Keeping Our New Year's Commitments

It’s a few weeks into 2016, and I know that while many of us hit the ground running on our commitments (I prefer 'commitments' over 'resolutions') for the New Year — perhaps as soon as the clock struck midnight — some of us at this point may be slowing our pace. We may have been tripped up a couple of times by unexpected events, or our normal regular routine isn’t accommodating the changes we so eagerly introduced. I’ll admit that my post-holiday recovery time was a little longer than anticipated, and my sprint out the gate of 2016 was more of a shuffle.

It’s not uncommon to see a drop off in gym attendance, new arts and craft projects to go unfinished, and freshly tidied rooms to slowly begin to clutter once more.  The excitement of “New Year, New Start” wears off and we gradually revert to our old routines. It’s frustrating, but cheer up, there’s hope!

First understand a universal truth: Change is challenging! If it were easy we’d do it all the time and wouldn’t wait for the beginning of a new year. Personally, I’m a creature of comfort — naps are my jam. Change requires some if not a painful amount of discomfort, especially if it addresses long-practiced behaviors. These habits won’t be undone overnight, and it’s more likely that changes will occur in fits and starts rather than one smooth transition. Napoleon Hill wrote that most failures are just temporary defeats. We can have thousands of temporary defeats, which help us learn, adapt and eventually succeed. If the change is something you truly wish to make, then accept with compassion backslides and temporary defeats, without throwing in the towel (and definitely don’t throw that towel on that pile of other towels).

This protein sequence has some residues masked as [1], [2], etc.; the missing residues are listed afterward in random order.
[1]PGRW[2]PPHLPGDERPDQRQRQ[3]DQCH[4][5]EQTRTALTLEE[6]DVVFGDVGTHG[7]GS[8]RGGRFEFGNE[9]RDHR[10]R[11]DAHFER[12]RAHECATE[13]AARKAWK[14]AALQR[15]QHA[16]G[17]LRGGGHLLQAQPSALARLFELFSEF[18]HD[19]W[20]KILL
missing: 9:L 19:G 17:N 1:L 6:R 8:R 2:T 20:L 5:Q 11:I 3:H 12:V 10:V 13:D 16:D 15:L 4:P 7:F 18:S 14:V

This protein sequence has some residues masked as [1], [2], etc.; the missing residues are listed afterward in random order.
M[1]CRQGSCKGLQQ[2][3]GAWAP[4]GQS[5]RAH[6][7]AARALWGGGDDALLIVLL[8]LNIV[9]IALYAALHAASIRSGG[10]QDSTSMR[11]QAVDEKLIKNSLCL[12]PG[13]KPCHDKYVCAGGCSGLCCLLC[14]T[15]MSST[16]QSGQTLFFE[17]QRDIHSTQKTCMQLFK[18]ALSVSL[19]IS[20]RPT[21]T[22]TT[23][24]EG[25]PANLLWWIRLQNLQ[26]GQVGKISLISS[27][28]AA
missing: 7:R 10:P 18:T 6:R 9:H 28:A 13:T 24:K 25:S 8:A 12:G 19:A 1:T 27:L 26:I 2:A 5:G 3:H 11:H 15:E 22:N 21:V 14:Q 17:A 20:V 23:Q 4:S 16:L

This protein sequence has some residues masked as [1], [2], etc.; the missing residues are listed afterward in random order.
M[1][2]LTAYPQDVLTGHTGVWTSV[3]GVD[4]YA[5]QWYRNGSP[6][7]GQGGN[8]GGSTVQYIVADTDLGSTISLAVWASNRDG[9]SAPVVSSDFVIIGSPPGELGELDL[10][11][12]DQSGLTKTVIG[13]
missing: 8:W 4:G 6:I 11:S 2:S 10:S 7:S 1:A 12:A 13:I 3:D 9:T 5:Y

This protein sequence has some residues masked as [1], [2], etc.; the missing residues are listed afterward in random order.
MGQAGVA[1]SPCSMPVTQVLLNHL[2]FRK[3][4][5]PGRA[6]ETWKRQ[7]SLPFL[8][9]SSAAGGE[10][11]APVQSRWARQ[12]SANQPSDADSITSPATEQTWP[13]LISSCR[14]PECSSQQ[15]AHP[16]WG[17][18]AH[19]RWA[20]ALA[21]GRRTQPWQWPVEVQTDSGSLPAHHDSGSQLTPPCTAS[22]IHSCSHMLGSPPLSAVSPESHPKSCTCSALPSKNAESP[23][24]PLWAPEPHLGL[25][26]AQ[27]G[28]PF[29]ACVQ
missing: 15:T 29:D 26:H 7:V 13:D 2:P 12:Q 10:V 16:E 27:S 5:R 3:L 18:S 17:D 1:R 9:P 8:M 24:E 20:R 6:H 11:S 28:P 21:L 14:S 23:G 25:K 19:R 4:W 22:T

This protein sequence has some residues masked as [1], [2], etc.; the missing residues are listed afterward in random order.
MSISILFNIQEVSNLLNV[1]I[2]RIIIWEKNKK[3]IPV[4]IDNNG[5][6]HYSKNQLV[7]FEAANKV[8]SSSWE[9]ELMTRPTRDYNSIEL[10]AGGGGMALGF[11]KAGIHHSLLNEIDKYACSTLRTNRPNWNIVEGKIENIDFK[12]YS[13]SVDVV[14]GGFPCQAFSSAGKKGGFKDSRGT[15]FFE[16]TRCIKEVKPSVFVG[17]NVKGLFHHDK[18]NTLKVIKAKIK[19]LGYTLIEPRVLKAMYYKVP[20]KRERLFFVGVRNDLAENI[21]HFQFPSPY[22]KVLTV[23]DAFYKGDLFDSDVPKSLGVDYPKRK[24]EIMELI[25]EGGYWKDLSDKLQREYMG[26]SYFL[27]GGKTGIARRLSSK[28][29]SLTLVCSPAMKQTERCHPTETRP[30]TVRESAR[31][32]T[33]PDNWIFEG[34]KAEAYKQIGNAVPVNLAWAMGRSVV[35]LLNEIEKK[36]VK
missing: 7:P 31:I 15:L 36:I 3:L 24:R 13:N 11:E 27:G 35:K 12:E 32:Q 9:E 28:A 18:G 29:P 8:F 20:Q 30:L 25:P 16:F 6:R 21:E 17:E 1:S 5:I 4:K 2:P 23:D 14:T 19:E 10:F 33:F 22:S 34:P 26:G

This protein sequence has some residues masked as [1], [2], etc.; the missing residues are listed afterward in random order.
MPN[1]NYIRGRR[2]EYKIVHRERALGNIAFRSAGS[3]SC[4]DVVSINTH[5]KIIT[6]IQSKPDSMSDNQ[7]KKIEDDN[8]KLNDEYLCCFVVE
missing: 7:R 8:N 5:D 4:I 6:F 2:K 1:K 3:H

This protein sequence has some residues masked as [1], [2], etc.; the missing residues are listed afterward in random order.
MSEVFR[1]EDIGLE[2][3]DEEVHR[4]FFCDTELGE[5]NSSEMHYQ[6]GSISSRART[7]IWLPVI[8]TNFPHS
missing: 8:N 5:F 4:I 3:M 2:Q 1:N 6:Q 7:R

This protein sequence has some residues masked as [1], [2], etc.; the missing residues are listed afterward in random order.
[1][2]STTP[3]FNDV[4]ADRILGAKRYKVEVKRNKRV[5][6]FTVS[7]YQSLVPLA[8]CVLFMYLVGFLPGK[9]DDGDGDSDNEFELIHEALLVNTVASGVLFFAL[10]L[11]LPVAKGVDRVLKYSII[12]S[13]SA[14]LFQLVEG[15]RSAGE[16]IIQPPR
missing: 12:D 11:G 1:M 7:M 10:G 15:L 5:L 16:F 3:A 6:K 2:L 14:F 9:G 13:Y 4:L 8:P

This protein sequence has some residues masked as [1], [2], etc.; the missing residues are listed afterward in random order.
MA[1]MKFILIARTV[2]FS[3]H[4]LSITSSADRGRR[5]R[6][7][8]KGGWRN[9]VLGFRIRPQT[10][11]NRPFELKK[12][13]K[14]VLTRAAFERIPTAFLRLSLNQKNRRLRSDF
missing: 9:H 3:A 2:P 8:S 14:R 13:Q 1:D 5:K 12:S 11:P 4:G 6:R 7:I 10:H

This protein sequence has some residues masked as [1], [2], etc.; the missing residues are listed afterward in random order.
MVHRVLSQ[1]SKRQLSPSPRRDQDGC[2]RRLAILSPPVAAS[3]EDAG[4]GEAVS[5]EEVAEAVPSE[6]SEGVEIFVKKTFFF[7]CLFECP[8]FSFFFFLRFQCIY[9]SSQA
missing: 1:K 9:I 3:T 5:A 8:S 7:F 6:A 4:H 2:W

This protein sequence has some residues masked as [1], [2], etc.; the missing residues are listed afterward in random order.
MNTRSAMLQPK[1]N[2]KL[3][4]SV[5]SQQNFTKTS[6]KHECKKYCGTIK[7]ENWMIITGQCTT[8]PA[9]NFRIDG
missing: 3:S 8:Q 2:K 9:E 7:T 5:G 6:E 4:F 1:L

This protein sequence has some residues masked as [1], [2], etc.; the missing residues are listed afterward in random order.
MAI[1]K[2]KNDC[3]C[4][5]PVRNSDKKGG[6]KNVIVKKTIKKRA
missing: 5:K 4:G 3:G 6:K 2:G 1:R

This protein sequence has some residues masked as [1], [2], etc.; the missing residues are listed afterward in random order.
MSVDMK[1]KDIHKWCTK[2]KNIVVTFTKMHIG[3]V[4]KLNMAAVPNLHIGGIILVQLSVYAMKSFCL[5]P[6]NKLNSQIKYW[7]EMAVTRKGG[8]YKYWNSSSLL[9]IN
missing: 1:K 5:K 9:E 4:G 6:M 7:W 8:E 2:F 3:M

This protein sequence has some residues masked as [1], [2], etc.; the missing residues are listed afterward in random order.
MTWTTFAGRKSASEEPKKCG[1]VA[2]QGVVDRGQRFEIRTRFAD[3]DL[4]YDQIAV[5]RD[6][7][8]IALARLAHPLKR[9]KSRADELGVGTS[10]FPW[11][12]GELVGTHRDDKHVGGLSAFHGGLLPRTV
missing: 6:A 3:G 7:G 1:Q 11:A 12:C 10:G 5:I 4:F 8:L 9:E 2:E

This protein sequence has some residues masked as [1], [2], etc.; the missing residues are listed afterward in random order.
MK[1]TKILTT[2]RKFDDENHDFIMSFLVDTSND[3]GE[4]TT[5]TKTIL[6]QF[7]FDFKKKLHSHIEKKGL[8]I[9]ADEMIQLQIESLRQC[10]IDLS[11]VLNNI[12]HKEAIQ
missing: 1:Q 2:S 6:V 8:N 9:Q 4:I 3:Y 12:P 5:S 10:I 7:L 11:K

You may also want to revisit WHY you committed to making the changes you thought of at the time. Look a little deeper: did you commit to yoga three times a week because you wanted to be more active? Live longer? Look good in yoga pants? The best intentions start with values, which can guide you to the right action that is best for you and you alone. What do you value? If you committed to yoga because you value a healthy mind, body and spirit, but the actual practice doesn’t quite engage you, maybe your commitment to health looks like a walk in the woods, dancing samba Friday nights, or all of the above, including some yoga. An easy way to decide is to scan your memory for things you’ve done and enjoyed that you would like to do more (remember, ‘would’, not ‘should’). Then do it.


Fear is often excitement with the brakes on. It’s just energy. Fear can be instructive and directive. It’s a guide that’ll show you exactly where you have to go.

Marie Forleo

Finally, recognize the role that fear plays, because it can be a significant factor in why new behaviors don’t stick. I spoke about fear in a podcast interview last year and freely admit to the continued struggle. This year I committed to making greater strides in my business and based on prior experience I know to expect a mental labyrinth of fears to address in the process. I attended a workshop aimed at dealing with this issue and learned that just as fear is a belief, so is confidence, and we have the power to choose one over the other. Learn to analyze and understand what the fear is, find the underlying negative self-belief (usually completely false) and flip it to build confidence instead. Another great piece of advice that stuck with me from the workshop led by Melissa Camilleri and hosted by Inspire Midtown, a Lean In Circle: “Where your attention goes, grows.” If nothing else, place your attention on thoughts that empower you and help you move forward. 

Best wishes for a committed 2016! 



A Gem in Midtown

I love happy accidents. I take delight in stumbling across a discovery that I may never have found had it not been for one small change that takes me out of my normal routine. Today, I found world of beauty, housed in an unassuming building on a nondescript corner in Midtown.